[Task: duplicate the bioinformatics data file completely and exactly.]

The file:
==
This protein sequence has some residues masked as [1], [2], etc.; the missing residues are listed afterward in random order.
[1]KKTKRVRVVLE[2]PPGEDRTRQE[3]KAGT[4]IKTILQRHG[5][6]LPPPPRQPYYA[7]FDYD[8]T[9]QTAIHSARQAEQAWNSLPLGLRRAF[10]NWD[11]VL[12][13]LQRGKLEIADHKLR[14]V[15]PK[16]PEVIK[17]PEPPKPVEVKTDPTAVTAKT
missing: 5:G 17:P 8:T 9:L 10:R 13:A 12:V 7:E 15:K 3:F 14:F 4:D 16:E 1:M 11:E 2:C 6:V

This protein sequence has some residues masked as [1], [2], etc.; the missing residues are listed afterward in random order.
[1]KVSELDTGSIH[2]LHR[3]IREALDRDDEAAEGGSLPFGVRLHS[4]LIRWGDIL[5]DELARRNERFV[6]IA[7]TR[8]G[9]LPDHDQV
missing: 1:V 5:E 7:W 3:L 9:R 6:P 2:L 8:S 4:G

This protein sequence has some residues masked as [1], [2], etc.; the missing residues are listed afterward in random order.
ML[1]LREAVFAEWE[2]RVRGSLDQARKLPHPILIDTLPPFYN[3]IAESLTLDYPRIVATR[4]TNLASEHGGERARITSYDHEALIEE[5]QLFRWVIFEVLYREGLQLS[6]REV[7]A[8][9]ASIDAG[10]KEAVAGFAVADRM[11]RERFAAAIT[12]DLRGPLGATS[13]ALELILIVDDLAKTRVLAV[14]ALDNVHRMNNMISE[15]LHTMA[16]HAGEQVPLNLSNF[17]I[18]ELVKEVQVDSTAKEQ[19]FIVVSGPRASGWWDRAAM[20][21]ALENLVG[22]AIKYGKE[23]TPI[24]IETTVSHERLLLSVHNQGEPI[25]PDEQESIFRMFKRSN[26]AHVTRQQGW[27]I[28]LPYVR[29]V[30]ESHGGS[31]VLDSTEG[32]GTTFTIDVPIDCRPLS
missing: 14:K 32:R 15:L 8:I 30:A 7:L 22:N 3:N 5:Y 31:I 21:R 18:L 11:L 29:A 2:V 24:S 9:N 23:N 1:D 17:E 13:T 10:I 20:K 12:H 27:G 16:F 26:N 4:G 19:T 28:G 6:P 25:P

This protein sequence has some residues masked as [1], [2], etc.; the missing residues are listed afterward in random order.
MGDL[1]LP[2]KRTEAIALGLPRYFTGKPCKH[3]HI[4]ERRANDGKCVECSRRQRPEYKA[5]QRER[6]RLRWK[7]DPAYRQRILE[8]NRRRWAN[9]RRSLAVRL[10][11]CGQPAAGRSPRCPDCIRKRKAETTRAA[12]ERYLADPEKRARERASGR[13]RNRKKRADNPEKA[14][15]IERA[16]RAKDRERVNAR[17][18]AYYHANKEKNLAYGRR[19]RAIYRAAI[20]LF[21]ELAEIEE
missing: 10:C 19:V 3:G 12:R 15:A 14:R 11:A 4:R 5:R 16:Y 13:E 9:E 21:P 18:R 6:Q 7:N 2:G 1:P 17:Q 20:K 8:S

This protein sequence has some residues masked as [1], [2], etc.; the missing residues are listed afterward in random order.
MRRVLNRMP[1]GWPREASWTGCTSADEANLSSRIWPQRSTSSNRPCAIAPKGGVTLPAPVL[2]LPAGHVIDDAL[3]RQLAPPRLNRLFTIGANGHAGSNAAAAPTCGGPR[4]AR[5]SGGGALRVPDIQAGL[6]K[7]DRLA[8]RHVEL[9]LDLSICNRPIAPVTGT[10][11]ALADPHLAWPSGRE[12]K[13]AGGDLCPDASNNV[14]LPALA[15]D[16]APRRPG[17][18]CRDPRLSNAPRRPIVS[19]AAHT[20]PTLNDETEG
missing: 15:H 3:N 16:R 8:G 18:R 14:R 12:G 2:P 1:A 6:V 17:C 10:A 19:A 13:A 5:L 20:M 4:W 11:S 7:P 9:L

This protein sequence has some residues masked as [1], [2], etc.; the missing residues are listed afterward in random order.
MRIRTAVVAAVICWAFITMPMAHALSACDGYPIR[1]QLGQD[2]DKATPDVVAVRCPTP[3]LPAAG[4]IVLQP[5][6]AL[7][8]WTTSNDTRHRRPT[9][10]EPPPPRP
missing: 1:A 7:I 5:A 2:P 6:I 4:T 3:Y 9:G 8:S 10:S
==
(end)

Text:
This protein sequence has some residues masked as [1], [2], etc.; the missing residues are listed afterward in random order.
[1]KKTKRVRVVLE[2]PPGEDRTRQE[3]KAGT[4]IKTILQRHG[5][6]LPPPPRQPYYA[7]FDYD[8]T[9]QTAIHSARQAEQAWNSLPLGLRRAF[10]NWD[11]VL[12][13]LQRGKLEIADHKLR[14]V[15]PK[16]PEVIK[17]PEPPKPVEVKTDPTAVTAKT
missing: 5:G 17:P 8:T 9:L 10:R 13:A 12:V 7:E 15:K 3:F 14:F 4:D 16:E 1:M 11:E 2:C 6:V

This protein sequence has some residues masked as [1], [2], etc.; the missing residues are listed afterward in random order.
[1]KVSELDTGSIH[2]LHR[3]IREALDRDDEAAEGGSLPFGVRLHS[4]LIRWGDIL[5]DELARRNERFV[6]IA[7]TR[8]G[9]LPDHDQV
missing: 1:V 5:E 7:W 3:L 9:R 6:P 2:L 8:S 4:G

This protein sequence has some residues masked as [1], [2], etc.; the missing residues are listed afterward in random order.
ML[1]LREAVFAEWE[2]RVRGSLDQARKLPHPILIDTLPPFYN[3]IAESLTLDYPRIVATR[4]TNLASEHGGERARITSYDHEALIEE[5]QLFRWVIFEVLYREGLQLS[6]REV[7]A[8][9]ASIDAG[10]KEAVAGFAVADRM[11]RERFAAAIT[12]DLRGPLGATS[13]ALELILIVDDLAKTRVLAV[14]ALDNVHRMNNMISE[15]LHTMA[16]HAGEQVPLNLSNF[17]I[18]ELVKEVQVDSTAKEQ[19]FIVVSGPRASGWWDRAAM[20][21]ALENLVG[22]AIKYGKE[23]TPI[24]IETTVSHERLLLSVHNQGEPI[25]PDEQESIFRMFKRSN[26]AHVTRQQGW[27]I[28]LPYVR[29]V[30]ESHGGS[31]VLDSTEG[32]GTTFTIDVPIDCRPLS
missing: 14:K 32:R 15:L 8:I 30:A 7:L 22:N 3:N 5:Y 31:I 21:R 18:L 11:L 29:A 2:V 24:S 9:N 23:N 1:D 17:E 13:T 10:I 20:K 12:H 27:G 16:F 26:N 4:G 19:T 28:G 6:P 25:P

This protein sequence has some residues masked as [1], [2], etc.; the missing residues are listed afterward in random order.
MGDL[1]LP[2]KRTEAIALGLPRYFTGKPCKH[3]HI[4]ERRANDGKCVECSRRQRPEYKA[5]QRER[6]RLRWK[7]DPAYRQRILE[8]NRRRWAN[9]RRSLAVRL[10][11]CGQPAAGRSPRCPDCIRKRKAETTRAA[12]ERYLADPEKRARERASGR[13]RNRKKRADNPEKA[14][15]IERA[16]RAKDRERVNAR[17][18]AYYHANKEKNLAYGRR[19]RAIYRAAI[20]LF[21]ELAEIEE
missing: 10:C 19:V 3:G 12:R 15:A 14:R 11:A 4:R 5:R 16:Y 13:E 9:E 21:P 18:R 6:Q 7:N 2:G 1:P 17:Q 20:K 8:S

This protein sequence has some residues masked as [1], [2], etc.; the missing residues are listed afterward in random order.
MRRVLNRMP[1]GWPREASWTGCTSADEANLSSRIWPQRSTSSNRPCAIAPKGGVTLPAPVL[2]LPAGHVIDDAL[3]RQLAPPRLNRLFTIGANGHAGSNAAAAPTCGGPR[4]AR[5]SGGGALRVPDIQAGL[6]K[7]DRLA[8]RHVEL[9]LDLSICNRPIAPVTGT[10][11]ALADPHLAWPSGRE[12]K[13]AGGDLCPDASNNV[14]LPALA[15]D[16]APRRPG[17][18]CRDPRLSNAPRRPIVS[19]AAHT[20]PTLNDETEG
missing: 15:H 3:N 16:R 8:G 18:R 14:R 12:G 2:P 1:A 6:V 17:C 10:A 19:A 13:A 5:L 20:M 4:W 11:S 7:P 9:L

This protein sequence has some residues masked as [1], [2], etc.; the missing residues are listed afterward in random order.
MRIRTAVVAAVICWAFITMPMAHALSACDGYPIR[1]QLGQD[2]DKATPDVVAVRCPTP[3]LPAAG[4]IVLQP[5][6]AL[7][8]WTTSNDTRHRRPT[9][10]EPPPPRP
missing: 1:A 7:I 5:A 2:P 6:I 4:T 3:Y 9:G 8:S 10:S